Whether you’re a devout believer or a firm skeptic, taking some time to consider the big ideas - what am I doing with my life? - or to appreciate the magnificent beauty of nature will bring some much-needed perspective. It’s important to step back once in a while for contemplation, or else life will whizz by without us noticing.

Physical rest

"Physical rest, by focusing your body and its simplest physiological processes, provokes calm, relaxation, mental alertness, and surprisingly better health."

Ok, maybe you can laze around on the sofa with this one. Time to get horizontal and chill. (But if you’re sat at a desk all day, physical activity like exercise and walking might be a refreshing ‘rest’ from daily work life. Your lower back will thank you.)


If you get as many of these bases covered when taking time off you’ll get the best out of your time off, and return properly rested and rejuvenated.

We do things differently round here

Stefan Sagmeister delivered a brilliant TED talk back in 2009 about The Power of Time Off.

A successful designer and agency owner, he structures his life and work a little differently. Stefan takes 1 year off from work entirely, every 7 years. The result - the following 7 years were much more successful as a result, for himself and the rest of the business.

His philosophy is that you don't have to follow general trends - do what works for you.

"We spend the first 25 years of our lives learning, then there is another 40 years that's reserved for working. And then tacked on at the end of it are about 15 years for retirement. And I thought it might be helpful to basically cut off five of those retirement years and intersperse them in between those working years."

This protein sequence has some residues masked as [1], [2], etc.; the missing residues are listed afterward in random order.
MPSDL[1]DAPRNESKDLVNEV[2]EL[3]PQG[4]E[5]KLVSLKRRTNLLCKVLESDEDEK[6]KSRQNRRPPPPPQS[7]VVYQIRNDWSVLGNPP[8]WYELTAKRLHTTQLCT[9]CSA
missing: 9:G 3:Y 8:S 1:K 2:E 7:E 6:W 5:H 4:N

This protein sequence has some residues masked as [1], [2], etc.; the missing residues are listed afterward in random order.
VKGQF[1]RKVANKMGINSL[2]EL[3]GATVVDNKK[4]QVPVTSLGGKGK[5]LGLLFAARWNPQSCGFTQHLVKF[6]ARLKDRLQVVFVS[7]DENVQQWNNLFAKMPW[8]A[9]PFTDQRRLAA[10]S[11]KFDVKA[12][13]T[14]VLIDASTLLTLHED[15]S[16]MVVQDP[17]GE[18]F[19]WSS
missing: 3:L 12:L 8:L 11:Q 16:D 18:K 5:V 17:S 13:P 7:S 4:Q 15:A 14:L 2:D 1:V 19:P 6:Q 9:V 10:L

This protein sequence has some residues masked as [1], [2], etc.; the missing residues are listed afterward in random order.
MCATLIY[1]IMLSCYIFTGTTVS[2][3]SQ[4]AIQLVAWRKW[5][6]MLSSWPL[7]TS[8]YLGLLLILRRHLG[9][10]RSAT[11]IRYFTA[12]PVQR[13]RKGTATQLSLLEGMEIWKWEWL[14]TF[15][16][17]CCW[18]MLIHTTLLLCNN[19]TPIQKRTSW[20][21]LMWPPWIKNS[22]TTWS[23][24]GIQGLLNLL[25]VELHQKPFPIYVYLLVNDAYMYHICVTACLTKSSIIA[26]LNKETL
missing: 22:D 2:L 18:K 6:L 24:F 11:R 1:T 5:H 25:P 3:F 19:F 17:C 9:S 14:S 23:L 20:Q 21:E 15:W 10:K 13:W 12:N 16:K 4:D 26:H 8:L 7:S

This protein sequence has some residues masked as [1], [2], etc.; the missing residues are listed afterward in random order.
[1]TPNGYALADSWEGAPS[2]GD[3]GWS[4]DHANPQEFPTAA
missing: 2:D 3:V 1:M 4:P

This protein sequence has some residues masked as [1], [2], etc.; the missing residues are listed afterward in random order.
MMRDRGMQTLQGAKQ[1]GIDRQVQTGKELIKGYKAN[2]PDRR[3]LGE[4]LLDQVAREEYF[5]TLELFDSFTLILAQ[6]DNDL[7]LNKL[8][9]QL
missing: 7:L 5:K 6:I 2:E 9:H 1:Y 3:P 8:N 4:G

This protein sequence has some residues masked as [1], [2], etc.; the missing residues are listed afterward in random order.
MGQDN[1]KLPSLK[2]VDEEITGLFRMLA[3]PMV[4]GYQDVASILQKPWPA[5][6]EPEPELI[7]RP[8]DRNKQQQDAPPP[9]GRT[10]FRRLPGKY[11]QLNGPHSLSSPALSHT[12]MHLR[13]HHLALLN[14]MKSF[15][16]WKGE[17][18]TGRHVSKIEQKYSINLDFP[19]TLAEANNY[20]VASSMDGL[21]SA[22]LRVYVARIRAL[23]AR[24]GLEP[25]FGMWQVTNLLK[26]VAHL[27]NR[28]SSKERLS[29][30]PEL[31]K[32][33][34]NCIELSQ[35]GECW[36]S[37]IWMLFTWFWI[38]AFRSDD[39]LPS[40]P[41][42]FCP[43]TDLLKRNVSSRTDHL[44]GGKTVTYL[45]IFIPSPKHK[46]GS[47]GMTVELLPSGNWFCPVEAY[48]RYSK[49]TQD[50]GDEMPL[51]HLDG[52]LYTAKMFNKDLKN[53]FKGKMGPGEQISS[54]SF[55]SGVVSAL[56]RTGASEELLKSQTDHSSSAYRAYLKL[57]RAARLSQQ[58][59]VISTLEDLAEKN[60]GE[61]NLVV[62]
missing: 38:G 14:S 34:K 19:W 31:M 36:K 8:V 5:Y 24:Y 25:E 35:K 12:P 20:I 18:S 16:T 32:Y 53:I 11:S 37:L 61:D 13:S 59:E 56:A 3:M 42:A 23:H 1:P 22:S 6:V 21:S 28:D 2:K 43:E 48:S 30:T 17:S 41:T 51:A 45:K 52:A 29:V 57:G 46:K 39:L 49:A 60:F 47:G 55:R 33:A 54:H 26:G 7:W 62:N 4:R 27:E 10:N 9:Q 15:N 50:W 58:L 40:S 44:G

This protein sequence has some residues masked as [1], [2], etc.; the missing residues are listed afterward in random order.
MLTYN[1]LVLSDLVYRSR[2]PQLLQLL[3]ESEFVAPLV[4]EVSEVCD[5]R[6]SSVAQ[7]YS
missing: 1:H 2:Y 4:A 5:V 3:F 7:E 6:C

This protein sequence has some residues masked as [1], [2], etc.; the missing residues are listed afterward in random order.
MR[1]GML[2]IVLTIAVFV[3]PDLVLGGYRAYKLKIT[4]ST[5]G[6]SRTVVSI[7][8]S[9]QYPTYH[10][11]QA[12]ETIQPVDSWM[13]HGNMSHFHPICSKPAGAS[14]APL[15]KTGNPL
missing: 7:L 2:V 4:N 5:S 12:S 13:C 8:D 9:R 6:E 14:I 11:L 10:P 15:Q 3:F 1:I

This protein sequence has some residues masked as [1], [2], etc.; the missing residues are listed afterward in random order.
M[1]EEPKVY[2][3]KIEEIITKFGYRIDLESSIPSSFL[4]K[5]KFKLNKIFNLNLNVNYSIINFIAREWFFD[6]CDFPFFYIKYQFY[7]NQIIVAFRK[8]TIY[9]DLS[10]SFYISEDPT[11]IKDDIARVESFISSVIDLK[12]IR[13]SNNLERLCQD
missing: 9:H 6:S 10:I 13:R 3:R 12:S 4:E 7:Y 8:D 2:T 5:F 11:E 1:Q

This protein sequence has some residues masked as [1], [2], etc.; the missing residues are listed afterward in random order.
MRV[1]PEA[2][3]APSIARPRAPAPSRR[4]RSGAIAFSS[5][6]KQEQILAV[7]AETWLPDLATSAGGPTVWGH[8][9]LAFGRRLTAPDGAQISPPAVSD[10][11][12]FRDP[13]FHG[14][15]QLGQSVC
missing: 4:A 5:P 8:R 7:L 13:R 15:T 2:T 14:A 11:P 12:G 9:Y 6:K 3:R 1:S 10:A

It makes so much sense.

Even if you’re not in a position to be able to do that, it might make you think - how can you do things differently? Might an alternative philosophy of annual leave benefit you and your business?

We'd go with Stefan's outlook:

"...sameness is so incredibly overrated. This whole idea that everything needs to be exactly the same works for a very very few strand of companies, and not for everybody else."

So, to sum up:

  • Time off is important.
  • How we rest is just as important as how long we rest for.
  • You can think differently about how you & your company do time off.

Maybe it’s time to book some downtime. Have we convinced you yet?

In the meantime, here’s a few useful resources to spark your thoughts on annual leave in work culture:

How to encourage staff to take time off

Company culture should be fluid, not fixed

How to create an effective sickness absence policy


Header Photo by Spring Fed Images on Unsplash